LinkedIn Messaging – The Good, The Bad & The Ugly

There is a lot to using the Messaging Section of LinkedIn properly, some of the practices leave a lot to be desired but many can make a big difference to your business. Let’s go over the Good, the Bad and the Ugly of LinkedIn Messaging.

The Good 👍

  • Start off the first message with each person properly and personalise the message request
  • When you receive a personalised message inbound it’s a great idea to actually respond!
  • When sending the first few messages it’s good to give them the context of your message, what content you liked of their’s, what stood out to you on their profile. Essentially make it about THEM not you
  • Nobody likes to sold to straight away without so much as a ‘how are you’, so it’s a great practise to not include your contact details in the first message (remove your phone, number and website). If they are interested it’s right there on your profile.
  • Messages are conversation starters first and foremost
  • Establish if there is a need for your product or service as you go, don’t propose on the first date!

The Good About Messaging from a User –Perspective

  • When you believe a conversation has concluded archive it. If the other party messages you again in the future the message thread comes straight out of archives and pops up to the top of your inbox again
  • The search function when you are looking for someone works quite well as long as you get the spelling of the entire name right. Unlike most email searches that suggest people as you type each letter. LinkedIn relies on you getting the entire word right before you hit the search. So it’s good but not great.

The Bad 👎

  • The bad is definitely the when people use LinkedIn like Tinder “oh you are so beautiful” etc [vomit, vomit, gag 🤮]
  • These kind of comments are inappropriate enough but I have also heard of people sending inappropriate photographs of certain body parts by men in some vain attempt to ‘hook up’ via the platform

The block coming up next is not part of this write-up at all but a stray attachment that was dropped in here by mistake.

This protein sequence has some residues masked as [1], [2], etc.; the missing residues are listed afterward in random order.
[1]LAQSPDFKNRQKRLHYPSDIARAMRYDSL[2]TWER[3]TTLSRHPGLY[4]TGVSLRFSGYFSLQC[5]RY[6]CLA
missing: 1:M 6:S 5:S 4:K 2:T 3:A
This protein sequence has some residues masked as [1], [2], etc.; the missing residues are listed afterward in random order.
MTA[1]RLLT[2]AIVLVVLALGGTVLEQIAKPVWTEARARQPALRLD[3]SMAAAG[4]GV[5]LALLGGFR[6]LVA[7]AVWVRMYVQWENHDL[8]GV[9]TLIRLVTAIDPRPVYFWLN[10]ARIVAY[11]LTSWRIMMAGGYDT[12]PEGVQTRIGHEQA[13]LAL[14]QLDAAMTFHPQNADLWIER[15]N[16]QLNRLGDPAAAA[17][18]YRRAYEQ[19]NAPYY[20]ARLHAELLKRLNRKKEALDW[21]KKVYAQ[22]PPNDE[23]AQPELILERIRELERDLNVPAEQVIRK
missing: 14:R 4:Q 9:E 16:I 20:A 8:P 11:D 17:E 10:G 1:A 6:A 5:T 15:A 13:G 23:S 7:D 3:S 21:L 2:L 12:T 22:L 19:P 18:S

• Bad messaging is also when the content is completely mismatched with the receiver. I got a message just days ago stating that they wanted to connect with people like me who are in the fitness industry? Wait what??? Never even had a past position in that industry, and I’m definitely not fit!

The Bad – from a User Perspective

  • It would be a miss to not mention how clunky the entire message section is on LinkedIn, there is no way to organise messages into folders at even a basic level
  • Yes you can sort by certain parameters such as InMail, Archive, Unread, Spam and my favourite My Connections. I mean if it’s a message, isn’t it a connection? If they weren’t a connection it’s an InMail. This confuses me no end
  • Once someone gets to be in large volumes of connections the InBox gets virtually useless. Think back to when you may have had congratulations for a new job, anniversary or birthday and your inbox is flooded. Can you imagine if this was daily? Without anyway of prioritising your connections in the messages section the inbox it filled with a time priority not a connection priority
  • The Spam folder is also highly questionable. Mine only has 5 blatantly obvious spam messages so why do so many others come through?

The Ugly ☠️

  • Something I find extremely amusing is the AI responses of predictive text choices in the mobile app. Although this has been improving over the last few months, I do find they still miss the mark often
  • The massive overuse of the standard suggested responses

o  Congrats on the new job!

o  Happy Birthday etc

It’s a massive missed opportunity to stand out from the crowd and show someone you care about what they are doing and what they are up to, don’t use canned reponses